A task force would create a comprehensive, statewide flood mitigation plan under a proposal heard Feb. 5 by the Natural Resources Committee.
Sen. Bruce Bostelman of Brainard, sponsor of LB1201, said Nebraska lacks a coordinated strategy to reduce flood risk. In light of last year’s flooding and the prospect of major future floods, he said, it is time to coordinate state and local flood mitigation planning.
Bostelman said an integrated plan would help various stakeholders, including the Nebraska Emergency Management Agency, natural resources districts, counties, cities and others, to prioritize flood mitigation projects and secure federal funding to pay for those projects.
“With all resources on the table,” he said, “the chances of finding federal or private funding to create a plan are greater, meaning less cost to the state and a stronger plan to mitigate flood risk.”
Among other duties, the Flood Mitigation and Planning Task Force would determine how Nebraska ranks in eligibility for federal funds and examine current federal program requirements to enhance state and local hazard mitigation plans.
It would create an inventory of flood planning and mitigation programs and support the assessment, restoration and revitalization of roads, dams, levees and other infrastructure that is “continually devastated by flood events to ensure resilience from future floods.”
The task force also would develop strategies to minimize disruption to business activities and to support the restoration and revitalization of agricultural systems after a flood.
It also would identify housing supports for flood-affected communities and strategies for moving vulnerable populations out of high-risk areas.
Additionally, it would evaluate the state’s current floodplain management program and determine if additional changes to state law are necessary to improve collaboration and coordination between state and local entities.
The task force would be housed within NEMA and the agency’s adjutant general would serve as chairperson.
Task force members would include a representative from a natural resources district as well as the directors of the state departments of Natural Resources, Transportation, Agriculture and Environment and Energy.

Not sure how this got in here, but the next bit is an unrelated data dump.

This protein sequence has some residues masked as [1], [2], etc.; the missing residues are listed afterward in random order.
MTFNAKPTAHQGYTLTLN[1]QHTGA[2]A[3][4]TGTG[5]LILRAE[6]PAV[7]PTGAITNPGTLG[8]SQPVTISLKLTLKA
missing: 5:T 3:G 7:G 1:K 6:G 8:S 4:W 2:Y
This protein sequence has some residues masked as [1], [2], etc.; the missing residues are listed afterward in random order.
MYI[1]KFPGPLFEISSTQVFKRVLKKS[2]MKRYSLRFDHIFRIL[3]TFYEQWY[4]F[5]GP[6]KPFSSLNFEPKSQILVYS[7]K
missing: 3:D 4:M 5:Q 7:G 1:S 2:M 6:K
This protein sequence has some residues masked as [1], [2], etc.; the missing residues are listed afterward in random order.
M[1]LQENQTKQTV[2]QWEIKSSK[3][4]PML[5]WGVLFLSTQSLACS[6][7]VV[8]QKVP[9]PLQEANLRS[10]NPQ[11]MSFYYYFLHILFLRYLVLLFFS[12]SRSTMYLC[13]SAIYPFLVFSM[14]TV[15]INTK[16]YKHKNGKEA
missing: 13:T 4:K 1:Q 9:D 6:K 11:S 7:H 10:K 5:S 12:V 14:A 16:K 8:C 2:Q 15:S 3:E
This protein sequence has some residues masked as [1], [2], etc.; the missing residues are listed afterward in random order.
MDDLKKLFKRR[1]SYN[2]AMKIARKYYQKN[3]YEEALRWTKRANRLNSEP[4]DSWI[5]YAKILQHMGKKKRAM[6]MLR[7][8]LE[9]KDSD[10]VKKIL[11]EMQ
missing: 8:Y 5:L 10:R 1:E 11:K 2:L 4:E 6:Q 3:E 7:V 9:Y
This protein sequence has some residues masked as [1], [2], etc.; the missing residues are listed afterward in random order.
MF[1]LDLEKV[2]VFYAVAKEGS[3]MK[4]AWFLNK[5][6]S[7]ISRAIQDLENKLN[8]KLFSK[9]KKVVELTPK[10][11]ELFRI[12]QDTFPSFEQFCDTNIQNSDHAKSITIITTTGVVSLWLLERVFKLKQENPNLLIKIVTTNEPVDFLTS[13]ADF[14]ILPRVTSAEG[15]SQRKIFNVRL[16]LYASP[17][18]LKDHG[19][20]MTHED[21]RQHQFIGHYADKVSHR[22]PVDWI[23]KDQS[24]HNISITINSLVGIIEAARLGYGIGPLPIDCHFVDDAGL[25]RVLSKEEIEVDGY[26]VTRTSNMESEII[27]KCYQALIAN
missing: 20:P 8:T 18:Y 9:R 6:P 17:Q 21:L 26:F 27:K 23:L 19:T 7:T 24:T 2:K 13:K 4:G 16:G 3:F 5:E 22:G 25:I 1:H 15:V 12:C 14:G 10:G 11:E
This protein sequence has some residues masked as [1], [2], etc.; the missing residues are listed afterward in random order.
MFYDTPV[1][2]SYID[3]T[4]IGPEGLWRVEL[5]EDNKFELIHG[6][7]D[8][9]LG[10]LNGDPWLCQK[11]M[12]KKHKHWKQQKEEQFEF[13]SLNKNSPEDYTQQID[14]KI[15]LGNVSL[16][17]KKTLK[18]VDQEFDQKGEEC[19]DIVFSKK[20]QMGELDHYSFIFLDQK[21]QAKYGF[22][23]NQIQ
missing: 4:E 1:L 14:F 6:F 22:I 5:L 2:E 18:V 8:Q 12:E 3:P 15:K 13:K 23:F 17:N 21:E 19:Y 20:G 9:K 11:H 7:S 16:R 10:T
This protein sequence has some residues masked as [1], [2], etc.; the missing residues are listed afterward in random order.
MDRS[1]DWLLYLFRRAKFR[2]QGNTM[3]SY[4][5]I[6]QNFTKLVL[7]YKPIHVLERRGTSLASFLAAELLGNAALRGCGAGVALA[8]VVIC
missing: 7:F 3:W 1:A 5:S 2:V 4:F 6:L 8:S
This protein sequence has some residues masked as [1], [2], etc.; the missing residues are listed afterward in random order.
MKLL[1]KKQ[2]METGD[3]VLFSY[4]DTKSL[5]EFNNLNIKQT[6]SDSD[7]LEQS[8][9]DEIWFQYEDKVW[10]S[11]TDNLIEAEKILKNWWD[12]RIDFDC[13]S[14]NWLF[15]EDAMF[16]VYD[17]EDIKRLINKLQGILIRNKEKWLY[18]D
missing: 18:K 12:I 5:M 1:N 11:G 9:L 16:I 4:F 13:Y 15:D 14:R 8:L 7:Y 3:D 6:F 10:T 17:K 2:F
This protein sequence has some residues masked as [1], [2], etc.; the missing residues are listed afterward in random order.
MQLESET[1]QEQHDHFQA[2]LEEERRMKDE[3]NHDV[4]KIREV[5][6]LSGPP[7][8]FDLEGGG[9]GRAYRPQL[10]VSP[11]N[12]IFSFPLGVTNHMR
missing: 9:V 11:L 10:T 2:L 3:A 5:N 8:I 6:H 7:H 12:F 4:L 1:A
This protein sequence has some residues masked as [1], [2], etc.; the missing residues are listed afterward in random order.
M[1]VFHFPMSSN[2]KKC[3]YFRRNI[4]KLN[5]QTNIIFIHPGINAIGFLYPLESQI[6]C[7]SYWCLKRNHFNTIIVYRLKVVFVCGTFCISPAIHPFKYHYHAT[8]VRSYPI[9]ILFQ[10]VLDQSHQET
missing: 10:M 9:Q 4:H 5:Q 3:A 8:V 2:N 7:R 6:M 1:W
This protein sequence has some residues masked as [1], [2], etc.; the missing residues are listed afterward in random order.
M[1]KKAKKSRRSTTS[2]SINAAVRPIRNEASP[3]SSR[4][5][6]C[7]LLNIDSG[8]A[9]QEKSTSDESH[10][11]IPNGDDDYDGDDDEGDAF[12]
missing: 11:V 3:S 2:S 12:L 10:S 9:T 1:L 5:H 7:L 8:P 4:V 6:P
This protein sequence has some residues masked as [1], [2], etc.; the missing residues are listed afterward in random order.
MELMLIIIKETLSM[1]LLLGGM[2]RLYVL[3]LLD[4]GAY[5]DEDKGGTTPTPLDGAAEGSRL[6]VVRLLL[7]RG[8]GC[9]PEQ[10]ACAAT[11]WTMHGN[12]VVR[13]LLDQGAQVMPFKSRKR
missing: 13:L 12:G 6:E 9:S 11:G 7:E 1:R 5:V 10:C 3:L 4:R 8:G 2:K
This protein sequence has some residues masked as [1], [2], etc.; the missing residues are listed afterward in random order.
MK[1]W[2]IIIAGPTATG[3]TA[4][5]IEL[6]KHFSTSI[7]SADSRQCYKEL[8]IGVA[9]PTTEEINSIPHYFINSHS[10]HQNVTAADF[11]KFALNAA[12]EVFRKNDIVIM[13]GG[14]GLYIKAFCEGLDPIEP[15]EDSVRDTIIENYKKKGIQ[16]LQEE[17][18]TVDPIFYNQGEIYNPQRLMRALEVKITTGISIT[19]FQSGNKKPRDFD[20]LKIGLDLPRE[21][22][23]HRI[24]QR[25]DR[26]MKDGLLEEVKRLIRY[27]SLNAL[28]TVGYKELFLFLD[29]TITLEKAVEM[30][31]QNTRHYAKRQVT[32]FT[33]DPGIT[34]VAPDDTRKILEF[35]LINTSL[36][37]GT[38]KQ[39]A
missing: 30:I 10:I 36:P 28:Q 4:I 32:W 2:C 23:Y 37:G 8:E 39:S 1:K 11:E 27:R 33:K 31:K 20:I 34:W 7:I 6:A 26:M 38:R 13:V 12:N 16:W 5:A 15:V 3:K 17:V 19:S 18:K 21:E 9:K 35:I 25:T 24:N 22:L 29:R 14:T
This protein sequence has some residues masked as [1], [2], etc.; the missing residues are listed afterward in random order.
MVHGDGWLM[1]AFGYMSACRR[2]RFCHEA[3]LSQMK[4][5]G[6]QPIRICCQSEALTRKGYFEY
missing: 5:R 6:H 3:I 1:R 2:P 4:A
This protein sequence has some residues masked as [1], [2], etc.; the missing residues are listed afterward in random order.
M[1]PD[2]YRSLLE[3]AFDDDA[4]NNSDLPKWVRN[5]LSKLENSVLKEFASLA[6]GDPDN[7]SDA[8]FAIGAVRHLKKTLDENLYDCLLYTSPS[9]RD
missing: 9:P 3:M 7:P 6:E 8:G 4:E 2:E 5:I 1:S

It also would include the chairperson of the Natural Resources Committee and an at-large member of the Legislature appointed by the Executive Board, both of whom would be non-voting.
The task force could convene advisory groups composed of representatives from stakeholders including cities, counties and natural resources districts.
LB1201 would require the task force to submit its findings to the Legislature’s Executive Board in two annual reports no later than Nov. 1, 2020, and Nov. 1, 2021. The task force would terminate on Dec. 31, 2021.
Jeff Henson, a senior mitigation planner and business development director at JEO Consulting, testified in support of the bill on behalf of the American Council of Engineering Companies of Nebraska. He said trends suggest that major floods are occurring more frequently in Nebraska and that the proposed planning would help reduce flood risks.
Henson said a 2018 National Institute of Building Sciences study found that flood mitigation projects save an average of $6 in damages for every $1 spent on construction. Ensuring that local and regional hazard mitigation plans are as detailed as possible would help the state compete for federal funding aimed at reducing flood-related vulnerabilities, he said.
“Mitigation works, but standalone efforts are not sufficient,” Henson said. “We need stronger planning at the state level to set a course for what actions will be needed and identify resources available to get the job done.”
John Winkler, general manager of the Papio-Missouri River Natural Resources District, testified in support of LB1201 on behalf of the Nebraska Association of Resources Districts. He said the state can better plan and prepare for the next disaster, as well as expedite mitigation efforts to prevent damages from floods like last year’s.
“Unless we properly plan to take decisive action and mitigate flooding,” Winkler said, “we will be doomed to repeat this scenario over and over again into the foreseeable future.”
Katie Torpy testified in support of the bill on behalf of the Nature Conservancy, saying that preparing for major flood events is increasingly urgent as climate change makes them more frequent.
She said climate models prepared by researchers at the University of Nebraska-Lincoln predict that by 2050 the state could see a 15 to 20 percent increase in winter and spring precipitation and up to a 25 percent increase in extreme rain events.
Beth Bazyn Ferrell provided neutral testimony on behalf of the Nebraska Association of County Officials. Although LB1201 would include counties in a list of stakeholders that could advise the task force, Bazyn Ferrell suggested that the committee consider adding a county board member, highway supervisor or emergency manager to the task force itself.
No one testified in opposition to the bill and the committee took no immediate action on it.